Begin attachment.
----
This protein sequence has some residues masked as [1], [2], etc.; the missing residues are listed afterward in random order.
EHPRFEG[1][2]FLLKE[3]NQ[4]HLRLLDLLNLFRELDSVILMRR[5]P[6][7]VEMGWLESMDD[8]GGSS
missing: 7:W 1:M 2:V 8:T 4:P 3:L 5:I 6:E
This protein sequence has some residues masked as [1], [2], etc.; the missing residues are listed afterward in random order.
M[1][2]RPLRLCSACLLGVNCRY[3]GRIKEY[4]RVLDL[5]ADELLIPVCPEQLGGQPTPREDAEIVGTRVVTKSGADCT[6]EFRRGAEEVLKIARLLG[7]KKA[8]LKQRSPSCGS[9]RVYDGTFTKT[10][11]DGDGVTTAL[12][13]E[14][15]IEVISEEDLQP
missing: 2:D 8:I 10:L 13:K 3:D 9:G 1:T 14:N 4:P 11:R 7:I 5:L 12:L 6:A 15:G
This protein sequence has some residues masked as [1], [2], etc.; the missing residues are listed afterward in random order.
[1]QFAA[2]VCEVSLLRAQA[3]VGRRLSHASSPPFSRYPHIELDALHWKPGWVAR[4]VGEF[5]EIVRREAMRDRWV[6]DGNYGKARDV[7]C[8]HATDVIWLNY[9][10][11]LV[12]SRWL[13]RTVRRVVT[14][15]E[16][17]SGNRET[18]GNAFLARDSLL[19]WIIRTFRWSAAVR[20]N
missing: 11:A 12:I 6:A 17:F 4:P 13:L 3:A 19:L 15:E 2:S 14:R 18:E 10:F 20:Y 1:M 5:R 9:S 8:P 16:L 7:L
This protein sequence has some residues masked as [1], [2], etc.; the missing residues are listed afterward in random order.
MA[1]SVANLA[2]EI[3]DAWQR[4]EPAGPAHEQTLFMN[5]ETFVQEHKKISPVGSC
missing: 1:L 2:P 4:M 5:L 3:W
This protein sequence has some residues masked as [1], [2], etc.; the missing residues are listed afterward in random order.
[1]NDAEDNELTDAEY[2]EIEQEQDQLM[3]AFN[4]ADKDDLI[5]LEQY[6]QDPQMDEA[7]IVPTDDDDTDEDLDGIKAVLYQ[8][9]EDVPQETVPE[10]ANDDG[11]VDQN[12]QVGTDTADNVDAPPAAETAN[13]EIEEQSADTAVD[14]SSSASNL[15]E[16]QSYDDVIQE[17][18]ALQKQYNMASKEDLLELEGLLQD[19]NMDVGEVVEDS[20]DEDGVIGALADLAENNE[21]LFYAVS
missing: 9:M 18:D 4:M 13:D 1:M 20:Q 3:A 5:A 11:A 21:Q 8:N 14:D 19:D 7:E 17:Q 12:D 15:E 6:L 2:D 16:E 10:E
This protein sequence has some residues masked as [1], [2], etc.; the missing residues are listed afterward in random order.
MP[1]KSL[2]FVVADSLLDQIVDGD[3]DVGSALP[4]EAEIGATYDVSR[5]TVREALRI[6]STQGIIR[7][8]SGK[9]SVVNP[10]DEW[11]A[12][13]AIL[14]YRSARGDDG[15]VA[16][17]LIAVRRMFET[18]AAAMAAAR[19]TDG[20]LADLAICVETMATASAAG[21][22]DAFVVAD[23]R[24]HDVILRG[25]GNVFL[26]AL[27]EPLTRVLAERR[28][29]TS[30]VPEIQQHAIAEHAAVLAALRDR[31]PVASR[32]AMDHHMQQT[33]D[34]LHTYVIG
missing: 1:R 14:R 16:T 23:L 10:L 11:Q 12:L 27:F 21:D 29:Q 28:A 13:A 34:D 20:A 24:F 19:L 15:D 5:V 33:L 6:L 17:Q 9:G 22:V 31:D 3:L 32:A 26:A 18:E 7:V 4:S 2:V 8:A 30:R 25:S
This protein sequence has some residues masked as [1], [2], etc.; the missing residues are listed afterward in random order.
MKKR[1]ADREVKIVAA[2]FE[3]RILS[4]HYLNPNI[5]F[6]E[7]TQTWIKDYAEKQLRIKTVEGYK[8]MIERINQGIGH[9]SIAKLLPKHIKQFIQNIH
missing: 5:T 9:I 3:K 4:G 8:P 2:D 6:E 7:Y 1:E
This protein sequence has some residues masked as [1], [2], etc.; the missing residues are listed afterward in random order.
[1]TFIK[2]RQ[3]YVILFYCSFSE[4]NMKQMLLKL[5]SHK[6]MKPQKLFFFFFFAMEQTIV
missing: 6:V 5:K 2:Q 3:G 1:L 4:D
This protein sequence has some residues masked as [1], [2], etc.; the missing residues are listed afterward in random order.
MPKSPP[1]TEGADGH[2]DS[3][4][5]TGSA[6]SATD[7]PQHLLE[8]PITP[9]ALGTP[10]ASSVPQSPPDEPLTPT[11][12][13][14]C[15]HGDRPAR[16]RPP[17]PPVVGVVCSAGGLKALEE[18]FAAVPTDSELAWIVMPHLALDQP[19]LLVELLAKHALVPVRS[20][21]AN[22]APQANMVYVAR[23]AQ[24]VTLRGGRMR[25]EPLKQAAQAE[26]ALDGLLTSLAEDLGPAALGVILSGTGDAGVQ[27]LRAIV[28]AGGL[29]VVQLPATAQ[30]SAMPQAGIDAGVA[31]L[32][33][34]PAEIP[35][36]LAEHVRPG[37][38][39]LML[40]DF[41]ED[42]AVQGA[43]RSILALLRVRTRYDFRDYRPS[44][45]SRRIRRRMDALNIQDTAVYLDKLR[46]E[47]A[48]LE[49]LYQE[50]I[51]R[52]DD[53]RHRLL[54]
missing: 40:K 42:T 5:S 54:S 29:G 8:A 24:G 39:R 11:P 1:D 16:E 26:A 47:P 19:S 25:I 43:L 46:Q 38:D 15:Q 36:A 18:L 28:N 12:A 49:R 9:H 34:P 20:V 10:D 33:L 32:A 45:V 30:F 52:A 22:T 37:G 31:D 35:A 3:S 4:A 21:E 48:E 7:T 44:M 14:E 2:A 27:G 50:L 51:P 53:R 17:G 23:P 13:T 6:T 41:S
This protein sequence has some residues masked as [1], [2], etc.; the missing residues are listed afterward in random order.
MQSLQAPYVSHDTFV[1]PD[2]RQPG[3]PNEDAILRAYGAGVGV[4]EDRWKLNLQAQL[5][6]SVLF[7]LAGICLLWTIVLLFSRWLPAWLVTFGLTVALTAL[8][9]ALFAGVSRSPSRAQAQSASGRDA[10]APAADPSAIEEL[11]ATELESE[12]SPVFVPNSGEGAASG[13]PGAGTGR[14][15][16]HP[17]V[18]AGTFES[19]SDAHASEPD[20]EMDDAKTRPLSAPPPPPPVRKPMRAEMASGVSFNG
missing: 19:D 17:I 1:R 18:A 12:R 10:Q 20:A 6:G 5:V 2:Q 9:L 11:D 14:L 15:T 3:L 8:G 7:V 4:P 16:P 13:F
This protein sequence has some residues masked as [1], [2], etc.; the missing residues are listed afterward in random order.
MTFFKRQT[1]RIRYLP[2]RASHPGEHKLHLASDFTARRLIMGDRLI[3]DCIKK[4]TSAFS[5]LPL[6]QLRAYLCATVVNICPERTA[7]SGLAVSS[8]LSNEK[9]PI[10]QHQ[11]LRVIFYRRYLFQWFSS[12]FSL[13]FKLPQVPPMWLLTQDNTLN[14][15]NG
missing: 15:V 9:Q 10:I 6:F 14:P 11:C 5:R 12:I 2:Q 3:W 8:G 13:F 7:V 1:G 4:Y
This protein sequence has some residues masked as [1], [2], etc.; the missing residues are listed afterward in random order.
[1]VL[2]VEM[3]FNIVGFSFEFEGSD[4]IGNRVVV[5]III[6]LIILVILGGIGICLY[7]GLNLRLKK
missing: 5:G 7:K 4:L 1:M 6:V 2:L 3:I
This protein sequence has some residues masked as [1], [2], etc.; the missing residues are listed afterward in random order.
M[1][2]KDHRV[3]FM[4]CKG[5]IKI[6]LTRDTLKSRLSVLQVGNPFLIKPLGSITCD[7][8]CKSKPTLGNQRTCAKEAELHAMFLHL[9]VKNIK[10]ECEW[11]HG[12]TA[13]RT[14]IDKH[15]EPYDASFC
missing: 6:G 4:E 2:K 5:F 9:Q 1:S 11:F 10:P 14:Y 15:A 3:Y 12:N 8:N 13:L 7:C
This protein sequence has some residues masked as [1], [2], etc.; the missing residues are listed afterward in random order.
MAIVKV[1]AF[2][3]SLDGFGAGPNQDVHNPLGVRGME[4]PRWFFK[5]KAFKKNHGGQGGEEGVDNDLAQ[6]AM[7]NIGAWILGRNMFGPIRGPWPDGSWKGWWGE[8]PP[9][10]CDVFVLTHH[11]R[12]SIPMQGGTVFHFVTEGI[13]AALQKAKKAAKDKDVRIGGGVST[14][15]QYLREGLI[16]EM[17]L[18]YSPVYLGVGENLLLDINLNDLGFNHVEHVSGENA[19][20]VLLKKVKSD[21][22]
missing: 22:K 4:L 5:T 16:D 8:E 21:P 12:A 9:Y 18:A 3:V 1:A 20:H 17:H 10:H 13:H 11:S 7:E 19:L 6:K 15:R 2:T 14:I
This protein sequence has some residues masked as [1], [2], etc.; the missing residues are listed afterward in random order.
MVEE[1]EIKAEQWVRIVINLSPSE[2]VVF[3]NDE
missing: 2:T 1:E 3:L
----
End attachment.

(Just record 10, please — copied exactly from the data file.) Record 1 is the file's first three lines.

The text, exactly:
This protein sequence has some residues masked as [1], [2], etc.; the missing residues are listed afterward in random order.
MQSLQAPYVSHDTFV[1]PD[2]RQPG[3]PNEDAILRAYGAGVGV[4]EDRWKLNLQAQL[5][6]SVLF[7]LAGICLLWTIVLLFSRWLPAWLVTFGLTVALTAL[8][9]ALFAGVSRSPSRAQAQSASGRDA[10]APAADPSAIEEL[11]ATELESE[12]SPVFVPNSGEGAASG[13]PGAGTGR[14][15][16]HP[17]V[18]AGTFES[19]SDAHASEPD[20]EMDDAKTRPLSAPPPPPPVRKPMRAEMASGVSFNG
missing: 19:D 17:I 1:R 18:A 12:R 10:Q 20:A 6:G 5:V 2:Q 9:L 11:D 14:L 15:T 3:L 8:G 7:V 4:P 16:P 13:F